Monday, September 1, 2014

Old German Songbooks, No. 15: Gustav Damm & Robert Schwalm (published between 1880-1900)

Here are some songbooks I have recently found in antiquarian bookshops. They were all published between 1880 and 1900 and collections like these - for students respectively schools - with what was the standard repertoire at that time were quite common. I always get the impression that every editor was recycling the same songs over and over again and in the end everybody must have known them by heart.
  • Gustav Damm (i. e. Theodor Steingräber), Kommersliederbuch. 132 Vaterlands-, Studenten-, Volks- und humoristische Lieder mit beigefügten Melodien. Neue Auflage, Leipzig, Steingräber, n. d. [first edition 1895, see Hofmeister XIX, Januar 1895, p. 15] (= Edition Steingräber Nr. 48)
    Now at the Internet Archive
  • Gustav Damm (i. e. Theodor Steingräber), Liederbuch für Schulen. 168 ein-, zwei- und mehrstimmige Lieder. 11. Stereotypausgabe in neuer Orthographie, Hannover, Steingräber, n. d. [early 1880s; Hofmeister XIX: 8th ed., May 1879, p. 156; 17. ed., March 1889, p. 117]
    Now at the Internet Archive
Gustav Damm was a pseudonym of Theodor Steingräber (1830-1904). He had written an instruction book for piano - first published in 1868 - that became immensely popular and was reprinted regularly. In the late 70s he started a music publishing house (information from Edition Steingräber - History). Even though music for the piano made up the greatest part of his program he also tried out other genres. His Kommersliederbuch is quite similar to Max Friedländer's Commersbuch that had been published some years earlier (see Old Songbooks, No. 11, in this blog). Songbooks for students were always in good demand but apparently Damm's attempt was not that successful. 

On the other hand his Liederbuch für Schulen seems to have been very widely used in schools. It was first published in the 1870s and then regularly republished in new editions. This here is the 11th edition that came out in the early 1880s. It remained on the market until the 1920s when a 35th edition with 188 songs became available.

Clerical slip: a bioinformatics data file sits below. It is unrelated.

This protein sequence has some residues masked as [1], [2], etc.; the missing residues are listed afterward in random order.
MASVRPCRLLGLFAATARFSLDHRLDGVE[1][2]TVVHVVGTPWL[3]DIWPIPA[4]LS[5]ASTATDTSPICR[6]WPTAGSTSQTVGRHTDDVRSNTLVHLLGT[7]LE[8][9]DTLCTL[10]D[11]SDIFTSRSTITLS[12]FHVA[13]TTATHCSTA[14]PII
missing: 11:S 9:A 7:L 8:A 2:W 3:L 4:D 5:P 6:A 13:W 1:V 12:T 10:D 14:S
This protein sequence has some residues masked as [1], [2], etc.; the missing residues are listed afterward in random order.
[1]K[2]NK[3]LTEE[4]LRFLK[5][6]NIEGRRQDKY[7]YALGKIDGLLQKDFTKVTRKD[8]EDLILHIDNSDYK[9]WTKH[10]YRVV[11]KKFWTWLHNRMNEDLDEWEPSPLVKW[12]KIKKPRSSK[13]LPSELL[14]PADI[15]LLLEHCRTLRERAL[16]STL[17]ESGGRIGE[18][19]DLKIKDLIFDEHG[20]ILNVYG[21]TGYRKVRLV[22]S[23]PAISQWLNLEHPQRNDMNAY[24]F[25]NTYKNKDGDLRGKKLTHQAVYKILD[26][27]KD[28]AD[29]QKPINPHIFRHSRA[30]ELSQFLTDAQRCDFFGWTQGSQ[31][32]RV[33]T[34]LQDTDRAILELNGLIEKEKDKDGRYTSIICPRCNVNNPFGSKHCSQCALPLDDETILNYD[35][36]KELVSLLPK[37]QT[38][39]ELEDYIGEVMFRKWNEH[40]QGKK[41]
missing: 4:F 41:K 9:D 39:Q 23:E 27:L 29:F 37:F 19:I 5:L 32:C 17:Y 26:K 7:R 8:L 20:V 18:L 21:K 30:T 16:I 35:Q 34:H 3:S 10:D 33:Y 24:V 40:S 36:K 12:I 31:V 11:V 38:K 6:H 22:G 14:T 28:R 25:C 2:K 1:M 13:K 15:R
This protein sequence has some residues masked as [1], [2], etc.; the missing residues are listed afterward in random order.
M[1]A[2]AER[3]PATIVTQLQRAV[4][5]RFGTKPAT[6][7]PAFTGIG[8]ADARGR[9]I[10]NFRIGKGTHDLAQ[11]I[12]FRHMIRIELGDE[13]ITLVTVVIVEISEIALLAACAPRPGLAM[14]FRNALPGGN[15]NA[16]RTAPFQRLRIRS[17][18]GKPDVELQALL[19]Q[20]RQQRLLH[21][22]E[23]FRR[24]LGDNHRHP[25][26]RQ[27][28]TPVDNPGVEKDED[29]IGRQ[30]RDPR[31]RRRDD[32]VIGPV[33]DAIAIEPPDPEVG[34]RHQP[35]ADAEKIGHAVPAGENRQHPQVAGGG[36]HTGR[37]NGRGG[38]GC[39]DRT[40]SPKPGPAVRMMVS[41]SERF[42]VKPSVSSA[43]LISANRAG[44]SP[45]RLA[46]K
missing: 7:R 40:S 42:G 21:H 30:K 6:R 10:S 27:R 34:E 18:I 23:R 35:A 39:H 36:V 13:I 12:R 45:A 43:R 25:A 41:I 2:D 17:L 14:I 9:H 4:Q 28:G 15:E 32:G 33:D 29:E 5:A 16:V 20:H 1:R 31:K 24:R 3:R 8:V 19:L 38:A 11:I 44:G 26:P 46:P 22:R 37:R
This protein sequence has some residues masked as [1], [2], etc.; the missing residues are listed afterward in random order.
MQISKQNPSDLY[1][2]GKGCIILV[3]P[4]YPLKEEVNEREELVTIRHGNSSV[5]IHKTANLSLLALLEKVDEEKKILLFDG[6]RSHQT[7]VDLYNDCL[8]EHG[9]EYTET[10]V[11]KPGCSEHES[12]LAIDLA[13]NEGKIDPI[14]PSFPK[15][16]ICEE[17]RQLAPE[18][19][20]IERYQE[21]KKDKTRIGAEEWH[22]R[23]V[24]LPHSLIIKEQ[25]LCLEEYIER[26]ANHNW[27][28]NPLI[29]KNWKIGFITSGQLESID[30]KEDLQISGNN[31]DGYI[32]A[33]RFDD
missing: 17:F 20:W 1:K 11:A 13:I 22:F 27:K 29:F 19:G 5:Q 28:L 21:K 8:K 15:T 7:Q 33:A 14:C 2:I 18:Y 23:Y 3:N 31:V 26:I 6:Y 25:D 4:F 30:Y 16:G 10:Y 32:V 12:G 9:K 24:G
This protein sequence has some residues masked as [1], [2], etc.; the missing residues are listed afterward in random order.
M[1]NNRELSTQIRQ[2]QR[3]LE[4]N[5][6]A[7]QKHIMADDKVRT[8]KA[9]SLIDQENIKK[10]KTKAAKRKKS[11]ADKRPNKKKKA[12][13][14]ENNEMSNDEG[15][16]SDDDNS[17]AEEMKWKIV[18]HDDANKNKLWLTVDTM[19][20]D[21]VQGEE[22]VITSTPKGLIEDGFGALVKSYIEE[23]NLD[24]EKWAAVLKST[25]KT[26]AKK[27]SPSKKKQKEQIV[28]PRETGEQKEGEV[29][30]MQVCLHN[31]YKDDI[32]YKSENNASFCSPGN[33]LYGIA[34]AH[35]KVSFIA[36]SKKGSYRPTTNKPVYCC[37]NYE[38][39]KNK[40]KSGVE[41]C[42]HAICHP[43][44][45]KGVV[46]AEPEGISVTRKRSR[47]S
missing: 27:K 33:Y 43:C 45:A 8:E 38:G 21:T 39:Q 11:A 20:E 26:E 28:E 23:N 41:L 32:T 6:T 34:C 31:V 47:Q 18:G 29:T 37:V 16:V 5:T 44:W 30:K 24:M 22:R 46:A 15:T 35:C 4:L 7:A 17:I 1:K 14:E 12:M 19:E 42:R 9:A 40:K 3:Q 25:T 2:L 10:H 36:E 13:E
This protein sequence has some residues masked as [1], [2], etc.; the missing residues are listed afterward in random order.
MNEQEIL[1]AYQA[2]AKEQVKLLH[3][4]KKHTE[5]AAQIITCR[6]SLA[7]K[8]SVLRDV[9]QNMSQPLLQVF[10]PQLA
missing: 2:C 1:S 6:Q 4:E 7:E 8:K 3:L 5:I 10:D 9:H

Apparently Steingräber had no time to write four-part arrangements for these songs and therefore outsourced this task to Robert Schwalm (1845-1912), a composer, arranger, editor and choirmaster who worked in Königsberg since 1875 (information from Nordostdeutsche Komponisten, Edition Romana Hamburg). Schwalm had already edited other works for Steingräber publishing house, mostly piano music and he remained a regular contributor to his program (information found via Hofmeister XIX). 
  • Robert Schwalm, 123 Volkslieder und Gesänge zum Schulgebrauch in Mittel- und Oberklassen. Der 18. Auflage des "Liederbuchs für Schulen von Gustav Damm" entnommen und für gemischten Chor bearbeitet. Mit besonderer Berücksichtigung der Verfügungen der kgl. Regierungen und Schulkollegien über Schullieder-Sammlungen, Leipzig, Steingräber, n. d. [1889, see Hofmeister XIX, September 1889, p. 371]
    Now at the Internet Archive
Songbooks for schools were a lucrative field and therefore Schwalm did one himself, but of course for another publisher. This Schulliederbuch first came out in 1890 and remained in print at least until 1913 when a 9th edition was published. I have here the 4th edition from 1899: 
  • Robert Schwalm, Schulliederbuch. 188 ein- und zweistimmige Lieder nebst einer kurzgefaßten Chorgesangschule. Mit besonderer Berücksichtigung der Verfügung der Königl. Regierungen und Schulkollegien über Schullieder-Sammlungen. 4. Auflage, Halle, Gesenius, 1899; first edition with 183 songs listed in Hofmeister, Oktober 1890, p. 442; 3rd edition, November 1896, p. 576)
    Now at the Internet Archive
It should be added that Schwalm also edited another collection of four-part arrangements for schools, the Chorsammlung zum Unterricht an Schulen that was first announced in Hofmeisters in April 1887 (p. 192). That one sold apparently very well. I have the 14. edition published - posthumously - in the 1920s. According to the title-page this was the "111.-116. Tausend". In fact successful songbooks for schools were most welcome as a source of safe and steady income for both its editors and their publishers.

No comments:

Post a Comment